Fears that insurers would sell cheaper, “bare bones” plans to attract healthy enrollees away from the Affordable Care Act (ACA)’s marketplaces and shift sicker, more costly enrollees into the ACA plans have been unfounded.
Fears that insurers would sell cheaper, “bare bones” plans to attract healthy enrollees away from the Affordable Care Act (ACA)’s marketplaces and shift sicker, more costly enrollees into the ACA plans have been unfounded, according to a new report from The Commonwealth Fund. The report compared 2 segments of the individual health insurance market: plans sold on the ACA marketplaces and those sold outside the marketplaces through insurers or brokers.
Researchers Michael J. McCue and Mark A. Hall found that insurers increasingly are selling more of their individual health insurance plans in the ACA marketplaces. Individual plans sold outside of the ACA marketplaces had larger premium increases and had higher administrative costs.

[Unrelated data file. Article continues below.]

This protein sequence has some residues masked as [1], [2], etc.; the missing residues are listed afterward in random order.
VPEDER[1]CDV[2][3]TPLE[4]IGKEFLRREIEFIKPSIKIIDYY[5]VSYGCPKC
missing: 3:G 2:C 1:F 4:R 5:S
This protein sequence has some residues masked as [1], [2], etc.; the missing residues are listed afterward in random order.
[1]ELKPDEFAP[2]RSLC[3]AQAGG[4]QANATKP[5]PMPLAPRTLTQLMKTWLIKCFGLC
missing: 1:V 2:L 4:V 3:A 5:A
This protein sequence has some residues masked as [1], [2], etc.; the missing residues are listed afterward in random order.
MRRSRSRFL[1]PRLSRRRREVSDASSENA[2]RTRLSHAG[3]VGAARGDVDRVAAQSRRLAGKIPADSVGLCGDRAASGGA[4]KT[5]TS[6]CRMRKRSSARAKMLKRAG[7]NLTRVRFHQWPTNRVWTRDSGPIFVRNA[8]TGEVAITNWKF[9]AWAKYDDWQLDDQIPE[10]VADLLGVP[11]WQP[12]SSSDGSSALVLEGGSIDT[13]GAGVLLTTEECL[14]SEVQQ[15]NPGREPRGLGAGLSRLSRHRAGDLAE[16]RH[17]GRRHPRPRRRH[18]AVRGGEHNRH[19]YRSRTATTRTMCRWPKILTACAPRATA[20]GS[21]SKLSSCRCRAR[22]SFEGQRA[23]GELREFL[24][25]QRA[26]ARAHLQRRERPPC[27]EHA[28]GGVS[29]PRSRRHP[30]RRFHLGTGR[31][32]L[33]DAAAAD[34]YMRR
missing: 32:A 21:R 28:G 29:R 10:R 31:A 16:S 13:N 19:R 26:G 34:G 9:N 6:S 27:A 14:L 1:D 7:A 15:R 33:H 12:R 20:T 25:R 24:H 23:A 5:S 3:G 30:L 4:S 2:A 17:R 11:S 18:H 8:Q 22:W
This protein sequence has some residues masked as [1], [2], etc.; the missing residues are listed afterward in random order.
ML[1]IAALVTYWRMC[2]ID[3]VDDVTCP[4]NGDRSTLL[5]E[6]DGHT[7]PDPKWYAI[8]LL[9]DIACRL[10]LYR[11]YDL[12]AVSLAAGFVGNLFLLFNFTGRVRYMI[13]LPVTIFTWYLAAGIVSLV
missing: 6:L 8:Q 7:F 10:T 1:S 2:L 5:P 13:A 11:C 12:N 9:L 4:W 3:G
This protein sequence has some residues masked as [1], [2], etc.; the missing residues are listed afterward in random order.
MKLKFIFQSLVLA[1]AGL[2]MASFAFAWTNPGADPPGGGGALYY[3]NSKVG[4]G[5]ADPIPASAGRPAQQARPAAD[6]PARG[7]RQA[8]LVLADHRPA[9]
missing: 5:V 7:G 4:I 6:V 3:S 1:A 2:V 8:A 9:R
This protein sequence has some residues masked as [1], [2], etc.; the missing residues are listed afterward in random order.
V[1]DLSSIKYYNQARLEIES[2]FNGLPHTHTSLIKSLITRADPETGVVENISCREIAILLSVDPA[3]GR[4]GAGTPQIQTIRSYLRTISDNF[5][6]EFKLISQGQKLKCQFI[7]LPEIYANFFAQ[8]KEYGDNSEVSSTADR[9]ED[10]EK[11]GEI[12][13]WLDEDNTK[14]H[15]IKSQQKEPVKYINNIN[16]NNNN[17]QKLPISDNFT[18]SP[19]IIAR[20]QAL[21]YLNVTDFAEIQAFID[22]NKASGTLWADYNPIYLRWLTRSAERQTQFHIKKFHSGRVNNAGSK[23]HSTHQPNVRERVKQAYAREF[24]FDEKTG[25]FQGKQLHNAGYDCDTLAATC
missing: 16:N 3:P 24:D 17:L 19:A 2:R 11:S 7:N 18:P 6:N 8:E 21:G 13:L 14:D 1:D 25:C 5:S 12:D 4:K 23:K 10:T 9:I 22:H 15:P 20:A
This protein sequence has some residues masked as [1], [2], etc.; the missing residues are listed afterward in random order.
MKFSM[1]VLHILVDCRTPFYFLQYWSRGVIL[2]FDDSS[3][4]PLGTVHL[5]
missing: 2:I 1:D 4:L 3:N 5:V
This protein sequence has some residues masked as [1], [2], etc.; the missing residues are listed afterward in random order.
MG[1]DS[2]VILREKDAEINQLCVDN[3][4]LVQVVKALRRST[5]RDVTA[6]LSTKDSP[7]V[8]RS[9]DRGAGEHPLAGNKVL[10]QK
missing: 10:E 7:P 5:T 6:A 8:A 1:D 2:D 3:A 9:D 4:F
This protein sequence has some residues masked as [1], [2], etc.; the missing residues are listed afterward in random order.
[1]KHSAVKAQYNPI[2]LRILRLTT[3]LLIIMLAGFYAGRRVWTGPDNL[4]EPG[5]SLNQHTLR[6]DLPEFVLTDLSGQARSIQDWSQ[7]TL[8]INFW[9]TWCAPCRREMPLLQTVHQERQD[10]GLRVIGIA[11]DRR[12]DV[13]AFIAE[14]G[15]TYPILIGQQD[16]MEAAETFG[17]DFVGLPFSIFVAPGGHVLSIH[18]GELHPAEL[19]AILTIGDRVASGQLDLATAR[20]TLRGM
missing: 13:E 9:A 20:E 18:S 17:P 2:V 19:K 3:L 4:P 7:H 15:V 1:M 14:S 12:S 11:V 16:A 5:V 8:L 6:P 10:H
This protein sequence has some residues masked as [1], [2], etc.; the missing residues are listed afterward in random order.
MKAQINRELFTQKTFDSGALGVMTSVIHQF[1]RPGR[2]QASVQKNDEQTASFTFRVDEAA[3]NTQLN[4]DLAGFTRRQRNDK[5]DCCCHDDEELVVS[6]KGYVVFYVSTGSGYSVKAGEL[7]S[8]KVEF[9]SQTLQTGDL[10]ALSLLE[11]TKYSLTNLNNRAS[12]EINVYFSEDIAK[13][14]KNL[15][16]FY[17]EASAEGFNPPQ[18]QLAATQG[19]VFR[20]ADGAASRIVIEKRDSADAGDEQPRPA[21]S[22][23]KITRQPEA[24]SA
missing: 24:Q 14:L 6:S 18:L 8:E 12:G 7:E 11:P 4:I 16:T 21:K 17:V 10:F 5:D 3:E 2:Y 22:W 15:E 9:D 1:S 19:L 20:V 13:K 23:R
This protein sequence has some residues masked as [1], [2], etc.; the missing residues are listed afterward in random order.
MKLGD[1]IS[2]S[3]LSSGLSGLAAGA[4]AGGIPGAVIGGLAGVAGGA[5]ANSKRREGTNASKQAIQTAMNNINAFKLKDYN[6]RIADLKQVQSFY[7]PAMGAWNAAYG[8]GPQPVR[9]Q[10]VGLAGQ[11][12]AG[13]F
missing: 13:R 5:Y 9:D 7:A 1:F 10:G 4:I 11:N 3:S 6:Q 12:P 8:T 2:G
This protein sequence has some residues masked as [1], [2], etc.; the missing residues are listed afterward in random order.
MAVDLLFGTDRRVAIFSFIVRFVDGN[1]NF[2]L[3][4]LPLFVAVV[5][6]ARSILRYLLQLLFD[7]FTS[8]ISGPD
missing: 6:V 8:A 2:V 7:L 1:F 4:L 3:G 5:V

The data used for the study come from the unified rate review template spreadsheets for 2016 that insurers must file with the Center for Consumer Information and Insurance Oversight. Data were from 543 unique insurers in different states.
The study found that in 2016, 17% of individual health insurance plans are being sold exclusively outside the marketplaces, a 28% drop from 2014. Insurers projected that in 2016 there would be 12.8 million people enrolled in plans sold mainly through the ACA marketplace and 2.6 million in off-marketplace plans. Insurers had projected in 2014 that 11.1 million people would enroll in marketplace plans and 4.2 million would enroll in off-marketplace plans.
The report states that the bronze level plans, the least expensive plans that provide the lowest amount of coverage, are equally popular on and off the marketplaces. The gold and platinum plans, which are the most expensive and provide the most coverage, are much more prevalent off the marketplaces.
The report found that:
The data make a strong case for the viability of the ACA marketplaces, according to Sara Collins, the Commonwealth Fund’s vice president for health care coverage and access.
“Insurers inside the marketplaces appear to be competing well on price and continue to sell more of their business through them,” she said in a statement. “And the measures designed to encourage insurers to enroll healthier as well as sicker people in the marketplaces are working.”